Is Someone There?

5/5 (1)

Norvan Taram had a problem.

This was not an uncommon position for a scholam headmaster. Familiar roads that led here, though they usually had more to do with budget, turnover of staff, and the mysterious vanishing of prayer wine. These were familiar because they were real problems, involving real people in the real world.

Taram knew how to deal with real things. You didn’t claw your way up through the murky politics of public institutions without knowing how to handle reality. It was when he encountered the unreal that he found himself at a loss.

He picked up the sheet of parchment from his desk. He looked. He put it down again. He took a slug of prayer wine straight from the bottle.

It wasn’t that he hadn’t encountered children with overactive imaginations before. Indeed, it wasn’t that they hadn’t seen more than one ‘gifted’ student called from class into the company of very severe, very silent women in black. It was a fact of life in the Imperium. It was just how things were.

Really, it shouldn’t have come to him at all. It should have been stopped in Room Three, swift corporal punishment issued by the instructor and a discipline notation in the class log. Taram should have remained blissfully unaware.

Unfortunately, it involved flowers. Room Three had a small grow-lumen and a box of soil in which bloomed a strain of mother-shade. The students were rostered to keep the shoots watered and pruned as a duty-and-mindfulness exercise, with the added benefit of a splash of colour amongst drab and peeling browns. The protection of their little project was fierce: had another class even been suspected of tampering, there would have been fighting in the halls.

 

Yet a petal had been plucked without anyone seeing. The class had been set to drawing heroic figures of the Imperium – revered Saints, holy generals, and local governors. Each sketch was done on butcher’s parchment with rough charcoal. Most children drew what they had glimpsed in stained-glass windows or mouldy tomes.

One picture, however, had been of something that would never be in a book of Imperial scripture. Certainly nothing from the scholam’s own librarium.

One picture had been coloured something other than black. The mother-shade petals had been crushed onto the paper, a blue as rich and dark as poisoned berries, spread carefully to fill the space between lines. Like blood beneath the skin…

Taram shook his head. Those were thoughts from another life.

That was the heart of the problem. The thin-lipped instructor had sent the girl responsible home before bringing the picture to the headmaster. The instructor hadn’t recognised it for what it was.

A strange lightness in his hand. Was the bottle empty already? How late was it? The candles in the office were burning low. 

The headmaster took a small copper key from an inside jacket pocket. It fitted the top drawer of his desk, opening with a click. He pushed aside yellowing school reports. Beneath was a bottle of the good stuff: a fine vintage he’d been gifted as a retirement present. Next to it, less well-loved, was his lieutenant’s rank pins – and the worn grip of his service laspistol.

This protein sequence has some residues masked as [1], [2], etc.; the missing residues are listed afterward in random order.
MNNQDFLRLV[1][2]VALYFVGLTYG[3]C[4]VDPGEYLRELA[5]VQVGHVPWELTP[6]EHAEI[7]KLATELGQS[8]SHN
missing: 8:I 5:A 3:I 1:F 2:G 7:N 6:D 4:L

Taram had his suspicions on why they let officers keep their guns when they mustered out. But perhaps it was just to be a memento. Something to be proud of, something that proved he’d been there, that he’d survived.

And he had survived. Hadn’t he?

The things he’d seen – the things he’d killed – they were part of another life. They were out there, out in the cold and dark, far away from civilised worlds. They weren’t allowed to be here. It had taken Taram a long time, and many visits to a patient ex-Militarum medic, to be able to sleep a full night under the unfamiliar ceiling of his hab-block. Without a regiment of soldiers around him, to protect him from the things out there…

Taram’s hands shook as he uncorked the bottle. A little of the alcohol splashed across his desk. 

He recognised the picture.

Not in the way other officers of the Astra Militarum would. They would see it and say, ah yes – the fabled Adeptus Astartes. They would say: yes, this is clearly a mark of powered armour, imagine the weight of all that ceramite! Could stop a tank round, one would say, and then the rest of the night would be spent in argument over whether they could, how one of them had seen a Space Marine grazed by a shell and run on to dismantle the tank with his bare hands.

But they would be wrong.

They would say: close attempt by the young lass, eh? Rough around the edges. Can’t blame her for accuracy. Hard to sketch off the memory of some grainy prop-vid. It’s a wonder she didn’t colour it in black, rather than Ultramarine blue.

His mouth was dry no matter how much he drank.

They would be wrong.

The colour, the mother-shade, the darkest blue, the blood beneath the skin, the promise of screams to come – she had been right. She had been exactly right because Taram still saw that colour in his dreams. The ones he woke from, unable to breathe, knowing – knowing – what happened to those who made a sound.

Silence hadn’t been a friend. It had been the second of enemies, trumped only by the dark of that damned world. Silence bore down like a weight, a vice-hold that made you so utterly alone that you could not help but to speak, to ask, to hear anything but the sound of your own panicked heartbeat.

‘Is someone there?’ Taram whispered into the shadowed corners of his office.

The candles flickered, guttered.

The fine hairs on arms and neck rose.

The darkness hummed.

‘Yes’, it whispered back.

The candles winked out. 

Death came, in midnight clad. 

About the Author

James is a long-suffering tech-priest from Hive Victoria, Australia. Between performing the Ritual of Cycled Power and adjusting for noospheric interference, he has found some small measure of peace in creative writing. Ave Omnissiah!